For bigots, the blame game trumps mourning the victims of the Toronto Van Attack

Canada is no better than the USA if we attribute every tragedy to a radical Islamic terrorist

Courtesy of AFP/Getty

Written by Amal Abdullah

On Monday, April 23, 25-year-old Richmond Hill resident Alek Minassian crashed his van into a sidewalk full of pedestrians at the intersection of Yonge Street and Finch Avenue in Toronto. Canadians from coast to coast came together to mourn the tragedy that killed 10 and injured 16. Grieving a true catastrophe of innocent lives lost and guiltless people taken unjustly on Canadian soil, we united as one body of Canadians and cheered for #TorontoStrong.

However, not all Canadians grieved the victims. You will always have vacuous bigots who will shamelessly use every opportunity — with no sympathy or empathy for an issue as sensitive as innocent lives lost — to promote their narrow-minded agendas. Within minutes of the incident, social media, Canadian news outlets, and global news outlets exploded with broadcasts. As news spread, the question that I assume crosses everyone’s mind whenever we hear of such an attack began to emerge: was it a radical Islamic terrorist who worked for ISIS?

Certainly, this thought materialized in digital and traditional news mediums in dramatic ways. Canadaland, a crowdfunded platform for “independent Canadian journalism,” reports that during a phone interview on CP24, a well-credited Toronto news channel, that occurred within the hour of the incident, a witness vaguely described the attacker as “a Middle Eastern-ish man”, but admitted that “I’m not sure, that’s what I immediately thought…I can’t confirm or deny whether my observation is correct.”

As a result of this single ambiguous account, Twitter burst with angry accusations and allegations against minorities and racialized peoples — the usual scapegoats. One only has to scroll through the hashtags that were used, which were originally intended to rally support rather than hate, to see the negative responses. An unfortunate consequence of social media is that people’s real-time reactions to real-time events, no matter how nasty or ugly, are immortalized on the internet.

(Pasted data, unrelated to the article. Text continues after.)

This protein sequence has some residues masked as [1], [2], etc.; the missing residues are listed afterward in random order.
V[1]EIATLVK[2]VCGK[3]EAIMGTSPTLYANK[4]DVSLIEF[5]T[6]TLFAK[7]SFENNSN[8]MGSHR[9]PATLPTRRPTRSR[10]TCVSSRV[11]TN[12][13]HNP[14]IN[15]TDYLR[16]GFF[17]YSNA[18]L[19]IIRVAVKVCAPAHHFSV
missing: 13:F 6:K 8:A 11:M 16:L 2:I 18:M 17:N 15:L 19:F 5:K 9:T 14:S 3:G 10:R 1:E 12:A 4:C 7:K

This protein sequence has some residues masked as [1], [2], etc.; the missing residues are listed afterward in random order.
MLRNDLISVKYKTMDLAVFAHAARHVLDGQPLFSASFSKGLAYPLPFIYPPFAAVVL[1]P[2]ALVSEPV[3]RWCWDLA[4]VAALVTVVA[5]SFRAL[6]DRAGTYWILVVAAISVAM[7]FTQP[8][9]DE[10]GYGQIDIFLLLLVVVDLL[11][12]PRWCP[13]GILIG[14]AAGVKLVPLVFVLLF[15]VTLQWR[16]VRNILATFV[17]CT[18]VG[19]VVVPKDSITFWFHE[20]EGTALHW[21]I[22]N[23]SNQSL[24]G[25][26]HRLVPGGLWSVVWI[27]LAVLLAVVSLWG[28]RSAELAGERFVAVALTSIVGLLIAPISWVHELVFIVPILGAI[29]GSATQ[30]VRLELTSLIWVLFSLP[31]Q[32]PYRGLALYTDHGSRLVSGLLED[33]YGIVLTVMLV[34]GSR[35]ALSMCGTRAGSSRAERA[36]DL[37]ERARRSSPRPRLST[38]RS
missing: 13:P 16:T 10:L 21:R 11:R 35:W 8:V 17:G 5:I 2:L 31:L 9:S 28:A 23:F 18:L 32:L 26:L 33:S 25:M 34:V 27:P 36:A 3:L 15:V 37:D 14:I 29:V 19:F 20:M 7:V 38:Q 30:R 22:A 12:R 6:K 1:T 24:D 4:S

Around the same time, CBC News reporter Natasha Fatah sent a tweet that said “#BREAKING Witness to truck ramming into pedestrians tells local Toronto TV station that the driver looked wide-eyed, angry and Middle Eastern.” At the time of writing, the tweet had gained 1.5K retweets and 2.1K likes. An hour later, she sent another tweet that said, “Another eye witness to the Yonge and Sheppard incident describes van’s driver as white, intentionally hitting people, describing it as a terror attack.” At the time of writing, the tweet had received 190 retweets and 161 likes. 

It is no coincidence that the sheer amount of social media engagement was so much higher for the first tweet than for the second. As per usual, many were reluctant to describe Alek Minassian as a white radicalized terrorist. He was a white man with enough privilege to be described in a Globe and Mail headline as a “socially awkward tech expert,” and a man whose former high school and college classmates claimed him to have had no known religious or political affiliations or strong views on anything.” His declaration on Facebook of being an “incel” — short for “involuntary celibate,” an identity used by members of a violent and misogynistic internet subculture — apparently did not warrant the label of a “terrorist”.

The 21st century is a time where “fake news” of hate and bigotry is a common phenomenon. It’s promoted as big and scary, with all capital letters, noise, and clamor, much like a hairy Sasquatch or a Loch Ness monster. The truth is, bigotry gets views and clicks because it rounds people up against “the other.” People are attracted to sensational news: it makes more money to lead an audience to believe it was radical Islamic terrorists who carried out the attack than it does to blame a white man.

It is unfortunate and disgusting that we barely had any time to mourn the fallen, to commemorate their lives and grieve their tragic deaths, before we had to begin to fight the racists and the bigots for the sake of the safety of those who are still alive. It is a great disservice, if not an insult and an affront, to the fallen that bigots shamelessly use this incident to promote their vested agendas. Now, if someone tries to convince me that Canada is better than Trump’s America, I don’t know if I’ll believe them.